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The Bureau is launching an ambitious new investigation, which will seek to identify as many as possible of those killed in US covert drone strikes in Pakistan, whether civilian or militant.

A February 15 2009 drone strike killed at least 26. Few have so far been named.

The Bureau is raising some of the money for this project through a crowd-funding appeal.

As part of our ongoing monitoring and reporting of CIA and Pentagon drone strikes, the Bureau has already recorded the names of hundreds of people killed in Pakistan, Yemen and Somalia.

At the end of January 2013, the Bureau was able to identify by name 213 people killed by drones in Pakistan who were reported to be middle- or senior-ranking militants.

A further 331 civilians have also now been named, 87 of them children.

But this is a small proportion of the minimum 2,629 people who appear to have so far died in CIA drone strikes in Pakistan. The Bureau’s work suggests 475 of them were likely to have been civilians.

‘At the moment we know the names of fewer than 20% of those killed in Pakistan’s tribal areas. At least 2,000 deaths still remain publicly anonymous,’ said Chris Woods, who leads the Bureau’s covert drone war team.

‘Our aim will be to identify by name many hundreds more of those killed. A significant number of those identities will be known by local communities, by US and Pakistani officials, and by militant groups. We hope to convince them to share that information.’

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The Bureau of Investigative Journalism

Click for interactive map

Description

On Thursday, 24 January 2013, the United Nations opened an inquiry into the “civilian impact of the use of drones and other forms of targeted killing.” Data – data about casualties, targets, frequency, and other topics – will play an important role in this investigation, led by UN special rapporteur for human rights and counterterrorism.

Visualization can add important context to help the public follow this inquiry. This site was created to visualize one particular drone strike database, maintained by the Bureau of Investigative Journalism.

To learn more about this map site, check out the my post Using Google Fusion Tables to Add Real-Time Feeds to MapBox Maps on the MapBox blog.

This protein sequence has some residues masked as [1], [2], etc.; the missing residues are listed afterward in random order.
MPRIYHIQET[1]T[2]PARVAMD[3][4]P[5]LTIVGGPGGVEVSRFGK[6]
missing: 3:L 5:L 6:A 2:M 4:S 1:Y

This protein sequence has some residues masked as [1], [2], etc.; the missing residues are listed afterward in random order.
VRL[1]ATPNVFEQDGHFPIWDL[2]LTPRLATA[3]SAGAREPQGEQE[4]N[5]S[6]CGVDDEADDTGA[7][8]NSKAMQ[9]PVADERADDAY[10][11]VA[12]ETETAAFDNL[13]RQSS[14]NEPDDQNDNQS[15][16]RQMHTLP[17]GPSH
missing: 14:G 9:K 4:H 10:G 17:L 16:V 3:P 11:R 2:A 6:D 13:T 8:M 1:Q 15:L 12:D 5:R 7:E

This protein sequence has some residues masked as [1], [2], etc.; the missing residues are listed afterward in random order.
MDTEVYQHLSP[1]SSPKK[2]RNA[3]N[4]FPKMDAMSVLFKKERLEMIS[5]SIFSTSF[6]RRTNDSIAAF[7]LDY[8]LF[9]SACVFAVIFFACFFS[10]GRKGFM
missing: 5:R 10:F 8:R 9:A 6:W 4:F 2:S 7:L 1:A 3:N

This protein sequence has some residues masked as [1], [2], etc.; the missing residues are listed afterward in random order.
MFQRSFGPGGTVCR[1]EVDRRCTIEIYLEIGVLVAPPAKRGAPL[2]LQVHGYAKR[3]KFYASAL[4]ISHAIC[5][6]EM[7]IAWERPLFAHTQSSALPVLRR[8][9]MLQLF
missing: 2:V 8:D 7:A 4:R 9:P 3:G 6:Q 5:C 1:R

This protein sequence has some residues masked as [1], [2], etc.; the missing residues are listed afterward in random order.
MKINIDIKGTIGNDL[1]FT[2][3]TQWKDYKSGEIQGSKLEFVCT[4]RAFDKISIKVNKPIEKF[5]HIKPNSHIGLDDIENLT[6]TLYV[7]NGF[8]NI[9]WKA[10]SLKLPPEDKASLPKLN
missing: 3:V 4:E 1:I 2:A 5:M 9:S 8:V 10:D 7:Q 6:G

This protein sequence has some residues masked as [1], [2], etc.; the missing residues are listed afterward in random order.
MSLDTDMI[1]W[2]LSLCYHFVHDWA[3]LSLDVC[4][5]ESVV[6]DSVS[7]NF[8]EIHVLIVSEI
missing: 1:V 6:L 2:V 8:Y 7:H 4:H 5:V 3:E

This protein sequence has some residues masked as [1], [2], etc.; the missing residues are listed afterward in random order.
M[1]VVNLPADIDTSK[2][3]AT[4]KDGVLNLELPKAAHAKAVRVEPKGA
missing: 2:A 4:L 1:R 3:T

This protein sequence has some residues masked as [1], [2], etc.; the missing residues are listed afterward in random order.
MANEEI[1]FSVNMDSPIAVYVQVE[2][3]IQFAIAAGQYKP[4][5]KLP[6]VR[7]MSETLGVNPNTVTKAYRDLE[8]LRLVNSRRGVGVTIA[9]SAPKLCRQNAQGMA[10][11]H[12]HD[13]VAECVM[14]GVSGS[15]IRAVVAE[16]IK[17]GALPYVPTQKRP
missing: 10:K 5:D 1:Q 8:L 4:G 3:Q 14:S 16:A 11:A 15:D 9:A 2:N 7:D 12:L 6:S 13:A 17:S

Methodology
To get a better idea of the differences between the Bureau of Investigative Journalism’s dataset, New America’s and the Long War Journal’s, see pages 43-44 of Living With Drones. The Bureau’s data is sourced from local and international news accounts of the strikes; field investigations into possible civilian deaths, and credible researcher and lawyer fieldwork examining FATA-area drone strikes. Please see The Bureau of Investigative Journalism’s Methodology for additional information on their sources and methodology.

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Compiled from The Bureau of Investigative Journalism reports

PAKISTAN
Name | Age | Gender
Noor Aziz | 8 | male
Abdul Wasit | 17 | male
Noor Syed | 8 | male
Wajid Noor | 9 | male
Syed Wali Shah | 7 | male
Ayeesha | 3 | female
Qari Alamzeb | 14| male
Shoaib | 8 | male
Hayatullah KhaMohammad | 16 | male
Tariq Aziz | 16 | male
Sanaullah Jan | 17 | male
Maezol Khan | 8 | female
Nasir Khan | male
Naeem Khan | male
Naeemullah | male
Mohammad Tahir | 16 | male
Azizul Wahab | 15 | male
Fazal Wahab | 16 | male
Ziauddin | 16 | male
Mohammad Yunus | 16 | male
Fazal Hakim | 19 | male
Ilyas | 13 | male
Sohail | 7 | male
Asadullah | 9 | male
khalilullah | 9 | male
Noor Mohammad | 8 | male
Khalid | 12 | male
Saifullah | 9 | male
Mashooq Jan | 15 | male
Nawab | 17 | male
Sultanat Khan | 16 | male
Ziaur Rahman | 13 | male
Noor Mohammad | 15 | male
Mohammad Yaas Khan | 16 | male
Qari Alamzeb | 14 | male
Ziaur Rahman | 17 | male
Abdullah | 18 | male
Ikramullah Zada | 17 | male
Inayatur Rehman | 16 | male
Shahbuddin | 15 | male
Yahya Khan | 16 |male
Rahatullah |17 | male
Mohammad Salim | 11 | male
Shahjehan | 15 | male
Gul Sher Khan | 15 | male
Bakht Muneer | 14 | male
Numair | 14 | male
Mashooq Khan | 16 | male
Ihsanullah | 16 | male
Luqman | 12 | male
Jannatullah | 13 | male
Ismail | 12 | male
Taseel Khan | 18 | male
Zaheeruddin | 16 | male
Qari Ishaq | 19 | male
Jamshed Khan | 14 | male
Alam Nabi | 11 | male
Qari Abdul Karim | 19 | male
Rahmatullah | 14 | male
Abdus Samad | 17 | male
Siraj | 16 | male